Myrtle rust has been detected for the first time on the West Coast on a young pōhutukawa plant, Biosecurity NZ confirmed today.
Biosecurity NZ confirmed that a fourth male Queensland fruit fly has been found in Northcote and another facialis fruit fly has been found in Ōtara.
The Northcote find is approximately 80 metres inside the current Zone A and no further restrictions on the movement of fruit and vegetables are required in the suburb.
“Our extensive surveillance programme is continuing including trapping, visual inspection of backyard gardens and fruit trees, and collection and laboratory examination of fallen fruit,” says Biosecurity New Zealand spokesperson Dr Catherine Duthie.
“To date we have cut and examined around 300kg of fruit in our mobile laboratory, which was gathered from Zone A backyards on the North Shore and almost 500kg in Otara. We have yet to find any fruit fly larvae.”
The Ōtarafind is 630 metres to the north of the last find inside the current Zone B. Another Zone A will be established in Ōtara, which will mean restrictions on a different area. The current Zone B is unchanged.
Duthies urged people living in Ōtarato check if they are living in either zone or what this means for them.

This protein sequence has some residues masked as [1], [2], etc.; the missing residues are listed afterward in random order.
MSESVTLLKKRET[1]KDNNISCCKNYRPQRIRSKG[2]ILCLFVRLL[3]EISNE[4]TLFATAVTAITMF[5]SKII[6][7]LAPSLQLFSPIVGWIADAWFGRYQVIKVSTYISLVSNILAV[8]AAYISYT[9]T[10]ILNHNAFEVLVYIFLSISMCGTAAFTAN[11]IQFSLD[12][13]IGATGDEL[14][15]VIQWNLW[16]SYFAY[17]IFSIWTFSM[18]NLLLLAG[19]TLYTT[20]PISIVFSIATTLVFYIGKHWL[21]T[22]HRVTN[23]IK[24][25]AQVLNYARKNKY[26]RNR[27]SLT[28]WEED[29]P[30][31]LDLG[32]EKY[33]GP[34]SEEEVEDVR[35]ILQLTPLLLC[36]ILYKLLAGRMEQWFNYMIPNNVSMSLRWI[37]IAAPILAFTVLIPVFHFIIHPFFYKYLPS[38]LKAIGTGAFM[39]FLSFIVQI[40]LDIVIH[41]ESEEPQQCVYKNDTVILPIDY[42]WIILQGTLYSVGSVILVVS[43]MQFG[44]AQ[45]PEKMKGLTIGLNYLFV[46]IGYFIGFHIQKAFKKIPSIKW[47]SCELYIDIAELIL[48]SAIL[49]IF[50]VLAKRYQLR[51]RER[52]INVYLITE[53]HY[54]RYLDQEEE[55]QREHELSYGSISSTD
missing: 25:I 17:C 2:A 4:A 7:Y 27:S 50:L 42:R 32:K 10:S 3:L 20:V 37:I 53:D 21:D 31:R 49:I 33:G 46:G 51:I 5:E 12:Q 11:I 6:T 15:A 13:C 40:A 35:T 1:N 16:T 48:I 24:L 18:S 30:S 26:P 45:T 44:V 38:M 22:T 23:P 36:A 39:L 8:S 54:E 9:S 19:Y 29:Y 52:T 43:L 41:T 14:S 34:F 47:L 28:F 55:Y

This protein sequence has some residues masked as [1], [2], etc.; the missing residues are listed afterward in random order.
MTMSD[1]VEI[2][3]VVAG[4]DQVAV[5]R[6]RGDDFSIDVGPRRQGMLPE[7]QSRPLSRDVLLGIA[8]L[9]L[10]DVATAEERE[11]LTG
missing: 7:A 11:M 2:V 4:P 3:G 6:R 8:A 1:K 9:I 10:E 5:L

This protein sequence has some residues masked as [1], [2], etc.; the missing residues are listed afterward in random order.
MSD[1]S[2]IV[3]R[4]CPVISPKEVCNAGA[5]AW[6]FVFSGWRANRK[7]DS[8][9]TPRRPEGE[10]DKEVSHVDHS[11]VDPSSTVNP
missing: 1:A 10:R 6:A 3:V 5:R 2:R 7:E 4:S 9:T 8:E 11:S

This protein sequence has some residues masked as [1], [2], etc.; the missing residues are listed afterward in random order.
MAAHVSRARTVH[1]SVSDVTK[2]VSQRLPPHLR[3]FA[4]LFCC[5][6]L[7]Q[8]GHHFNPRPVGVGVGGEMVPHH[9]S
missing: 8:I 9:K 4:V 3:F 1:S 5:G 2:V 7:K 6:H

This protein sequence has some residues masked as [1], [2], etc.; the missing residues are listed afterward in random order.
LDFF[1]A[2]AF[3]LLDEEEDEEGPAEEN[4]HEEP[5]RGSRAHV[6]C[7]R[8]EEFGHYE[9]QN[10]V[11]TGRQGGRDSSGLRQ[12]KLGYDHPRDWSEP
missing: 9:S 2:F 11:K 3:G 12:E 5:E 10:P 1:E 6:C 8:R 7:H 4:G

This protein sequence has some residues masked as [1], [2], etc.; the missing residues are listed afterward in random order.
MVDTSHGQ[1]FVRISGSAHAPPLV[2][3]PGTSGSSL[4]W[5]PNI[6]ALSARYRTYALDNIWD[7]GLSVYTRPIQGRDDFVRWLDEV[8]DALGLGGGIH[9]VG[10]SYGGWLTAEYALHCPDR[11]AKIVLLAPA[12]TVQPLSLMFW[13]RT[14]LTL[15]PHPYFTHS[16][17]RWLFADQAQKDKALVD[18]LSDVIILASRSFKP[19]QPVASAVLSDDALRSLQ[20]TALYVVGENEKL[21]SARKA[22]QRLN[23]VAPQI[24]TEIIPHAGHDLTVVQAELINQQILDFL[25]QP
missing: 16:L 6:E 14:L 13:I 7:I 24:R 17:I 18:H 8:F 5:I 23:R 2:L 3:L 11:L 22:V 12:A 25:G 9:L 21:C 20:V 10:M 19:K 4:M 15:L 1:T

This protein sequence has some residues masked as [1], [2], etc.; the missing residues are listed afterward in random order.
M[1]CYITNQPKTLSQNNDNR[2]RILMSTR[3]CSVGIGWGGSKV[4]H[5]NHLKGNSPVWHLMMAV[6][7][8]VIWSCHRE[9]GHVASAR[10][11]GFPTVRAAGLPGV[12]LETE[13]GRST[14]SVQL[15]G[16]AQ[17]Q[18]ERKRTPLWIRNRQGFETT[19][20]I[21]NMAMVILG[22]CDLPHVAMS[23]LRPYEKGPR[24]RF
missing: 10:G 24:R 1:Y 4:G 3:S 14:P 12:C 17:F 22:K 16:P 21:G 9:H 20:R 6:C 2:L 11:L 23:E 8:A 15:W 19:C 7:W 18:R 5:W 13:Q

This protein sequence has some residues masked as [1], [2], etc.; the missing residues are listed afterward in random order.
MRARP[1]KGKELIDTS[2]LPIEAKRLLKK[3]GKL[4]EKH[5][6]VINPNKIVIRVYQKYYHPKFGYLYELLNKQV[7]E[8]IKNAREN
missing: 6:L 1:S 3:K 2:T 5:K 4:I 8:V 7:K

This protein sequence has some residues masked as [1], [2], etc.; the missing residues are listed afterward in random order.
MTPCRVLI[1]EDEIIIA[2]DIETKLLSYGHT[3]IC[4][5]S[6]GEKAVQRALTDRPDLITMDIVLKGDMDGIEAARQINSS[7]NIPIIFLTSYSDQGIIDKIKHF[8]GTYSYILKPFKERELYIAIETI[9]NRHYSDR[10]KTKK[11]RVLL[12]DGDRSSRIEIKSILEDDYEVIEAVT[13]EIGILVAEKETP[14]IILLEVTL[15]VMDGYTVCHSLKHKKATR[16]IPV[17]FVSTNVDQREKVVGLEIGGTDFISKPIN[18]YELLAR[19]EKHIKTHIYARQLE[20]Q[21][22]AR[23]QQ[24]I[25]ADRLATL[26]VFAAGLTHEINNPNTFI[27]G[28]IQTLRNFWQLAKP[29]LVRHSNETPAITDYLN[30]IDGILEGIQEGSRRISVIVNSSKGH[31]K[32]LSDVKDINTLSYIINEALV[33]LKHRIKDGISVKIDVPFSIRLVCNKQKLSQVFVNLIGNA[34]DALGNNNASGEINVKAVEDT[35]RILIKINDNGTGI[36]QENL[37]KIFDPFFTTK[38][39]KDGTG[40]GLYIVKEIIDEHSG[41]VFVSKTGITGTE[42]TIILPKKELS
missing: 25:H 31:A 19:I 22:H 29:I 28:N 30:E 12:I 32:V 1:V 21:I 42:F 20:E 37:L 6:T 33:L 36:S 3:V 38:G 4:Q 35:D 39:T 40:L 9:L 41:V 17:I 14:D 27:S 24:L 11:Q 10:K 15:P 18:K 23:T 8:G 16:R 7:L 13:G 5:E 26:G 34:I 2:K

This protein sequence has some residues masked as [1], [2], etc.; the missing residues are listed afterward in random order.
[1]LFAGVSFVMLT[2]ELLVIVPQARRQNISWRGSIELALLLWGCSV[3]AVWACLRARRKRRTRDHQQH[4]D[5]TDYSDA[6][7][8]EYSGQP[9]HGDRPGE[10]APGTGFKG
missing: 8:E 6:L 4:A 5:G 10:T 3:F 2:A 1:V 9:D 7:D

“We will be working closely with the local community to get this information out to people,” she says.
‘Similar controls on the movement of export fruit to those put in place in Northcote will be established in Ōtara. We are working with our horticulture industry partners and expect this to have little, if any, practical impact on fruit exports.”
The instructions for residents inside the Northcote Controlled Areas remain the same.
There have been no further finds of Queensland fruit fly in Devonport since the only find there on February 14, 2019.
“Given the proximity of Devonport to Northcote we will reconsider next week whether we need to continue with movement controls in Devonport,” says Duthie.
"We are very grateful for the support all communities affected by the fruit fly detections have given us.”
Detailed maps of the controlled areas and a full description of the boundaries, and full information about the rules are at biosecurity.govt.nz/fruitfly.